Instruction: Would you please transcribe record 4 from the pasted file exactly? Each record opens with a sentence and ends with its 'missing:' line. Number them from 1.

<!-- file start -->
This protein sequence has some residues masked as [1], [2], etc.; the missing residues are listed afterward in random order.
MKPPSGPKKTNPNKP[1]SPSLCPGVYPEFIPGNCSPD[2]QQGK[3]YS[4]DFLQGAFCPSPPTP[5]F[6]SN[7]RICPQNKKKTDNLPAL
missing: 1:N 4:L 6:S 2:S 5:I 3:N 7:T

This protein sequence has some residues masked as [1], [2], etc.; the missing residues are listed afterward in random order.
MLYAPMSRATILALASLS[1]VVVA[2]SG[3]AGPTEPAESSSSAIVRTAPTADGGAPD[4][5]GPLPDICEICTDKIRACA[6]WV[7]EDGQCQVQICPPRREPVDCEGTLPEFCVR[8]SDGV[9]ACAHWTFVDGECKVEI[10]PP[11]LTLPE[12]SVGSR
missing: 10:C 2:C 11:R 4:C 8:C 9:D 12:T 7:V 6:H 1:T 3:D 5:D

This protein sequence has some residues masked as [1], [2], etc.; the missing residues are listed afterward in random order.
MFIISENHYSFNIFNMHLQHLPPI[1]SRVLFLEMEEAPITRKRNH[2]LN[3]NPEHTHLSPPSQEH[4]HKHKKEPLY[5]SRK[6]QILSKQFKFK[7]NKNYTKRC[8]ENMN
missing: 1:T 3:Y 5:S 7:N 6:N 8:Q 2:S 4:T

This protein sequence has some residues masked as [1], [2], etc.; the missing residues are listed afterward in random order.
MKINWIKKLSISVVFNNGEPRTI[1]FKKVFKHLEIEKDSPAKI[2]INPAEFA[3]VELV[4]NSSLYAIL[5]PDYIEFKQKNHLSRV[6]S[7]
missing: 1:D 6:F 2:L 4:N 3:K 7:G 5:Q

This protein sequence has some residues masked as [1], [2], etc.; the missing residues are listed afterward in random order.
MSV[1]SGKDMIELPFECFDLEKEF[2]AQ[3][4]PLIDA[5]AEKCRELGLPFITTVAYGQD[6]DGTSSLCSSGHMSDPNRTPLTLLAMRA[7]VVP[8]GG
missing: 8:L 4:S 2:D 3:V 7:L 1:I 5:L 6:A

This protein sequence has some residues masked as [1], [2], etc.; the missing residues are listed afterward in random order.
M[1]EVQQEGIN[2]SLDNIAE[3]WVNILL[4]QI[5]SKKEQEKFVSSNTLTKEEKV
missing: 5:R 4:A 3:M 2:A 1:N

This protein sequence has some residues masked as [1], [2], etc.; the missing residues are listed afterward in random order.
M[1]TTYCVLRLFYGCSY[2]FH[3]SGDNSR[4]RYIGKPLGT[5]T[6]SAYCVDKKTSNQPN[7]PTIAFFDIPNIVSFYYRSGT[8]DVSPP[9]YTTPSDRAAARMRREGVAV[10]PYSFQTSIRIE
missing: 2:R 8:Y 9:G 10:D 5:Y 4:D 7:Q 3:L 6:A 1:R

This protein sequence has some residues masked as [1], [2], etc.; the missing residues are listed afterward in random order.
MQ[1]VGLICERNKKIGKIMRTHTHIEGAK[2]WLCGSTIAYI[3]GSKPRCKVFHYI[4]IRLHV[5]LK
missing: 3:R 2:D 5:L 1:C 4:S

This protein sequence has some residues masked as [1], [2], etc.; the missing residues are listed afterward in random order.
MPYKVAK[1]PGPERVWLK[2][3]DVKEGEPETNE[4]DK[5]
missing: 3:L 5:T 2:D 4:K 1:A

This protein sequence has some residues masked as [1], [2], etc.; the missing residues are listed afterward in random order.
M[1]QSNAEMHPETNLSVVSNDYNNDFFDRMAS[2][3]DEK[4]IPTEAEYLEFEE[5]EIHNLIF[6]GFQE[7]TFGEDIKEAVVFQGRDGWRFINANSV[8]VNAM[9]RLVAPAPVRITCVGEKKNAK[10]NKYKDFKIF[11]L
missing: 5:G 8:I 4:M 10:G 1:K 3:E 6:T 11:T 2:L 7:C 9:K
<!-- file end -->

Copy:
This protein sequence has some residues masked as [1], [2], etc.; the missing residues are listed afterward in random order.
MKINWIKKLSISVVFNNGEPRTI[1]FKKVFKHLEIEKDSPAKI[2]INPAEFA[3]VELV[4]NSSLYAIL[5]PDYIEFKQKNHLSRV[6]S[7]
missing: 1:D 6:F 2:L 4:N 3:K 7:G 5:Q